If you live with nearsightedness, several procedures can improve your vision. But each approach has benefits and risks, so you’ll want to work with an eye doctor to find the right option.

Nearsightedness, also called myopia, is a very common eye condition that makes it harder to see things in the distance.

This happens because the eye can’t refract light properly. Instead of focusing light on the retina, it focuses light in front of it. It’s usually caused by the eyeball growing too long from front to back, or a misshapen cornea or lens.

Nearsightedness affects an estimated 23% of the world’s population.

Though you can correct nearsightedness with glasses or contact lenses, laser eye surgery offers a more permanent option.

Here’s a closer look at the most common types of laser surgery for nearsightedness.

LASIK is the most popular eye surgery for treating nearsightedness. It involves reshaping your cornea to correct refractive issues.

During the procedure, an eye surgeon will use a laser to slice through the top layer of your cornea, creating a flap. Next, they’ll reshape the inner tissue of the cornea for optimal vision before sealing it back up. This reshaping allows light to refract properly, resulting in clearer vision.

The results of LASIK are almost immediate, with some people noticing a significant improvement in their vision just a day after surgery.

The recovery process takes a few days, during which you might experience a minor burning sensation around your eyes.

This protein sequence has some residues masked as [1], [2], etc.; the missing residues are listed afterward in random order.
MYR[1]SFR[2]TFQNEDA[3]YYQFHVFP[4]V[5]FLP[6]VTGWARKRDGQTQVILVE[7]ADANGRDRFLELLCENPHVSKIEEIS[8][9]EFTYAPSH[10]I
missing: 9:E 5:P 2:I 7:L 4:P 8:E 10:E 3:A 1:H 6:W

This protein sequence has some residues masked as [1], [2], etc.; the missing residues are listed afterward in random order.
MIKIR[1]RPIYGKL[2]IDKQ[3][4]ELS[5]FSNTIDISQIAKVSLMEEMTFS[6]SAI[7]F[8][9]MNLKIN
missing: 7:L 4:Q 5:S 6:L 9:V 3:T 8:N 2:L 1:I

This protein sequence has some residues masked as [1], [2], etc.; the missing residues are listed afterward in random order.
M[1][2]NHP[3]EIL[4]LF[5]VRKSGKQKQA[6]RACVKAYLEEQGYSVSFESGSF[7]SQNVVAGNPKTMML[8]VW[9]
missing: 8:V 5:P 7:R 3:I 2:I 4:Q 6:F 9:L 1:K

While LASIK has the shortest recovery time compared with other options, it also can come with the highest risk of complications. That’s because the flap created can cause issues with healing.

In a 2016 study of 273 LASIK surgeries, researchers found 19 flap complications. Flap complications may cause vision issues like:

  • blurriness
  • double vision
  • dry eyes
  • problems with patient comfort

It’s worth noting that the 2016 study involved resident ophthalmologists in training who didn’t have a lot of experience doing the surgery.

While the risk is very low, LASIK may cause blindness. Working with an experienced surgeon can help to minimize your risk of complications (more on this later).

PRK vision surgery is a type of surface ablation, which involves removing the top layer of corneal tissue (called the epithelium). It was created before LASIK and LASEK and remains a popular option.

During PRK, an eye surgeon applies an alcohol-based solution to the cornea’s outer surface to loosen it, making removal easier. Once the epithelium is removed, they’ll use a laser to gently reshape the remaining surface of the cornea.

PRK involves a longer recovery period than LASIK because the epithelium needs to grow back, which can cause some pain.

Your vision will improve within about a month and side effects will go away around this milestone as well.

Learn more about the differences between LASIK and PRK surgery.

Even though their names are just one letter apart, LASIK and LASEK are distinct procedures. LASEK is a type of PRK surgery.

As with PRK, during a LASEK procedure, the surgeon will use an alcohol solution to loosen the epithelium. Next, they’ll cut into the top layer of the cornea. But instead of just reshaping the inner tissue, they’ll use a laser to reshape and reattach the entire cornea.

LASEK is less popular than LASIK, partly because it has a longer healing time (about a month compared with a few days). As with PRK, the epithelium needs to grow back and this can be somewhat painful.

That said, both have a similarly high success rate for correcting vision. According to a 2017 review of research, the effectiveness of LASEK is about the same or slightly greater than LASIK for achieving at least 20/20 vision.

Epi-LASIK is a newer surgery modeled after LASEK and PRK. During Epi-LASIK, instead of using an alcohol solution and manually removing it, the surgeon uses a special mechanical device. The cornea is reshaped with a laser and put back.